Michael Hutchings bought at the wrong time… Now, he keeps a shotgun in the bedroom closet and a handgun in the kitchen cabinet.
While the entire country suffered during the 2008 mortgage meltdown, few communities saw a bigger blowup than Las Vegas.
It was there that Hutchings – a homebuilder – decided to construct his own dream home in 2006, complete with a guesthouse and swimming pool.
Of course, the bubble popped. As of 2016, when Hutchings told his story to the New York Times, he still owed $800,000 on the house he built in the upper-middle class Sunrise Mountain neighborhood about 10 miles from the Vegas Strip… He couldn’t sell it for enough to pay that off. Plus, he had poured another $580,000 into it already.
But of course, his home wasn’t the only one to fall in value. The entire neighborhood collapsed. Now, he hears gunshots and sees stray dogs roaming around.
He keeps the guns for protection from anyone out there more desperate than he is.
Buying at the top can destroy your financial world.
The trouble with the housing market is that it’s such a single outsized bet… And many people buy a home without realizing the full range of potential financial outcomes. When you want to get out… sometimes you simply can’t.
The stock market is the same way. It can hurt. And by the time you “give up” and try to sell, it’s often too late. In fact, if you get out at the wrong time, you can still get burned.
This chart shows the drawdowns in the S&P 500 from its peaks.
If you were “all in” on stocks in late 2008, you saw your wealth plummet by nearly 60%.
And here’s the worst part… If you’re holding too much in stocks after the crash comes, you can’t do much except stay the course and wait for the market to rise. We know that stocks are a wonderful tool for creating wealth. If you sell when they’re down, you lose your wealth and you don’t have an easy way to get it back.
So even if you were emotionally strong enough to do the right thing and stand your ground in the face of a full-fledged beating from the bear market, it would have taken you nearly five years just to just get back to Square One.
That’s the biggest fear of every investor. It can feel like we are at the mercy of the market. Most of the time, it’s our friend. But when it turns its back on you, it can seem like there’s nothing to do but bear down and ride it out.
But while many investors think this way, it’s not true at all…
We are fortunate enough to have a robust financial system that offers all sorts of tools and products that help protect your downside. And many of those – like annuities or structured notes – do work. But usually, the greater benefits go to the banks and insurance companies that sell them and charge fees for putting them together.
Intelligent investors know there are several ways to shore up their accounts against potential bear markets, crashes, and collapses.
Now, it’s not a free lunch. Usually the cost comes in the form of giving up some potential upside. But if you can keep yourself clear of a half-decade of wealth-reducing worry, you owe it to yourself to learn a few tricks.
I call one strategy I use the “Eifrig Guardrail Trade.”
It has two steps…
After determining how much you want to invest in the strategy, you put the bulk of your capital – around 80% – into a completely safe interest-bearing cash account.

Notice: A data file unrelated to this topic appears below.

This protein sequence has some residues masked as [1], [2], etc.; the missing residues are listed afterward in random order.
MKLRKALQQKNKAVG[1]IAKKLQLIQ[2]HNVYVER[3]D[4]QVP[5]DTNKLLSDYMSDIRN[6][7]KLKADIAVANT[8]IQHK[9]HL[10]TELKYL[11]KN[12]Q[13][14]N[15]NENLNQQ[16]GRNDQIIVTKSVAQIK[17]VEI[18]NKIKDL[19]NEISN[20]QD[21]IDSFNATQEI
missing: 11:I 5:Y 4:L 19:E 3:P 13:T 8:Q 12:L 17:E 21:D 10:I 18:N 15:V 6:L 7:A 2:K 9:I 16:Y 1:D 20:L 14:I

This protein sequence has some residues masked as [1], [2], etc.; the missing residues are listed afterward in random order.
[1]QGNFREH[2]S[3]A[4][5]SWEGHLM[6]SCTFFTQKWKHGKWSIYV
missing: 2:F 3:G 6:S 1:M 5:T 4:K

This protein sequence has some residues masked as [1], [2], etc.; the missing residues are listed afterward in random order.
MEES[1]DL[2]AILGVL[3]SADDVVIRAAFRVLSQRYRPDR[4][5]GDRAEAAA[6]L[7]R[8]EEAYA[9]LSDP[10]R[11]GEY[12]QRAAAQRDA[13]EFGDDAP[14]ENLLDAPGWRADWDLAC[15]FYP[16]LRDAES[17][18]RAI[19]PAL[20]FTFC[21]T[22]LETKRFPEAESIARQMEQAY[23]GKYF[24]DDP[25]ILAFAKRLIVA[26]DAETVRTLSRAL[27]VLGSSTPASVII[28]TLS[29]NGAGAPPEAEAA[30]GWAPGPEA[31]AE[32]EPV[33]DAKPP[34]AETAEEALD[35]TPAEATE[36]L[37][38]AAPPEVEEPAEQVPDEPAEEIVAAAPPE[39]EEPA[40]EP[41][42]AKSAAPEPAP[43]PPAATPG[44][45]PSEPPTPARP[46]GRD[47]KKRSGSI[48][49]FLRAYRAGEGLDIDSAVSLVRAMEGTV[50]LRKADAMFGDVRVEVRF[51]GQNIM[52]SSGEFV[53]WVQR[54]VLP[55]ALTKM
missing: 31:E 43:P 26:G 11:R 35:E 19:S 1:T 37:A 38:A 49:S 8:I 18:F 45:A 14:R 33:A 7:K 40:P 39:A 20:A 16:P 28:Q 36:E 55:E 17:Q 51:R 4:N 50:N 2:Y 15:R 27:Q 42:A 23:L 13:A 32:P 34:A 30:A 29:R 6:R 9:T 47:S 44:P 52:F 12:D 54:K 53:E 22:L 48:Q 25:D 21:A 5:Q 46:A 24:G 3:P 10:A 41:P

You take the remainder – around 20% of your capital – and buy long-dated call options on quality stocks.
If the entire market collapses, you have a huge pile of safe, guaranteed, sleep-well-at-night cash in your mattress. That’s a comfort to any investor.
At the same time, if the market keeps roaring and the “Melt Up” continues, your call options will rise in price.
That strategy makes perfect sense to a lot of investors.
It’s not without some downside. If the market meanders along and posts a smallish gain, you may end up a little behind. Your call options will lose time value, and you’ll trail the market.
That’s what happened after I first created the Guardrail Portfolio in August 2017. Two of the stocks in it didn’t do well, and those options posted losses. Over the next year, the portfolio earned 6% (plus about 1% interest on your cash) compared with the market’s 16.5% gain.
Even so, a 6% to 7% return on a portfolio that was 82% cash isn’t bad.
However, that’s not the whole story… Far from it.
If you will, for a moment, recall your mental state last December. The market had just endured the worst crash in recent memory. You may not recall now… but to many investors, it felt like “The Big One” was upon us. The market has rallied back, but there was no guarantee it would do so at the time.
At that market bottom – Christmas Eve 2018 – the S&P 500 Index was off 17.6% from its level in August when we started this Guardrail Portfolio.
In that same period, our Guardrail Portfolio was down just 10%.
In other words, we have bettered the market… while keeping 80% of our money in cash and cutting our worst drawdown almost in half.
That’s nearly magical.
A year from now, you may be at a cocktail party. One guy there will have been scared out of the market. One guy will have held all the way through.
Today, we don’t know which one of them will have been right. But when they turn to you and ask, “What did you do? Did you play it safe or go for big gains?” you’ll be able to say…
“I did both.”
In my Retirement Trader newsletter, I showed readers exactly how to build their own Guardrail Portfolio on a selection of stocks. You can still apply that formula to the market today.
Click here to learn more about Retirement Trader and take the first step toward building your Guardrail Portfolio.
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Here’s to our health, wealth, and a great retirement,
Dr. David Eifrig and the Health & Wealth Bulletin Research Team
July 17, 2019